There was evidence that, immediately preceding the collision, both Jarrett and Mitchell were operating their respective motor vehicles at a speed in excess of 35 miles per hour. However, if it be conceded that the collision occurred within a 35-mile speed zone, and if the collision occurred as set forth in plaintiff's allegations and evidence, it does not appear that excessive speed was a proximate cause of the collision.

It is well settled that a plaintiff must make out his case secundum allegata. His recovery, if any, must be on the cause of action alleged in the complaint. Nix v. English, 254 N.C. 414, 421, 119 S.E.2d 220, and cases cited; Howell v. Smith, 258 N.C. 150, 154, 128 S.E.2d 144.

Plaintiff testified and alleged (as we construe her complaint) that both Mitchell and Jarrett had been and were proceeding in the east lane when they entered the zone where passing was permitted, the Jarrett car directly behind the Mitchell truck. Nothing in plaintiff's allegations or testimony indicates Jarrett by reason of excessive speed collided with the rear of the Mitchell truck. According to the facts alleged by plaintiff and according to her testimony, the collision was proximately caused by the act of each defendant in turning from a direct line of traffic, not because Jarrett or Mitchell was driving at excessive speed. Hence, the extended instructions as to statutory provisions relating to speed and speed zones were inapplicable to the factual situation set forth in plaintiff's allegations and testimony. Under these circumstances, we are constrained to hold that such instructions were erroneous and prejudicial. Powell v. Clark, 255 N.C. 707, 711, 122 S.E.2d 706, and cases cited.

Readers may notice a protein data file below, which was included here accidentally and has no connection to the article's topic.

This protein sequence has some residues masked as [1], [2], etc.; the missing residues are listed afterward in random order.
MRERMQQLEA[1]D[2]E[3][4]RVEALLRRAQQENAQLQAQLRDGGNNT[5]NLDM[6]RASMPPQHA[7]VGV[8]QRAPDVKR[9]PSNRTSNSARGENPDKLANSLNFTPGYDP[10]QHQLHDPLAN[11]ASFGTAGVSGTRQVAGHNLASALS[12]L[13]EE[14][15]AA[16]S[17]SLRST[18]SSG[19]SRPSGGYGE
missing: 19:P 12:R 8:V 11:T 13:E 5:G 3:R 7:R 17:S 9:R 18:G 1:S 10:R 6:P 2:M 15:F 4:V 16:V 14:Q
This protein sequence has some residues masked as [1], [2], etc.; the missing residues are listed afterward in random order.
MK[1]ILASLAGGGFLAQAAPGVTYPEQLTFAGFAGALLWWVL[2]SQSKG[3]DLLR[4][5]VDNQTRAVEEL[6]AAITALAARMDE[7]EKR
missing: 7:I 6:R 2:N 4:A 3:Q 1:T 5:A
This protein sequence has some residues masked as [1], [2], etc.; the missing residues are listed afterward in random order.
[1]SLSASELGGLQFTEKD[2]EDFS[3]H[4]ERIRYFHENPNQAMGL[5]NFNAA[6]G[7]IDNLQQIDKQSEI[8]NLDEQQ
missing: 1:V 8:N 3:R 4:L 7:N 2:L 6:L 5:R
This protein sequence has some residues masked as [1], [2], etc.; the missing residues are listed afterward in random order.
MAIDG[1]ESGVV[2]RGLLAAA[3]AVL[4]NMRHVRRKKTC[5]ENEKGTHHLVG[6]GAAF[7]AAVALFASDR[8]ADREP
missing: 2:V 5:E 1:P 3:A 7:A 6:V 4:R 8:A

True, if Mitchell's testimony were accepted, namely, testimony to the effect that Jarrett overtook and struck the rear of the Mitchell truck as it was proceeding straight in the center lane and alongside a station wagon (in the east lane) the Mitchell truck was passing, testimony as to excessive speed on the part of Jarrett would be relevant. However, this is not the case against Jarrett set forth in plaintiff's allegations and testimony. Obviously, the plaintiff cannot predicate her case against Mitchell on one basic factual situation and her case against Jarrett on a different and inconsistent basic factual situation.

In view of the foregoing, the verdict and judgment, as between plaintiff and defendant Jarrett, are vacated; and, as between plaintiff and Jarrett, there must be a new trial.

As to defendant Mitchell, no error.

As to defendant Jarrett, new trial.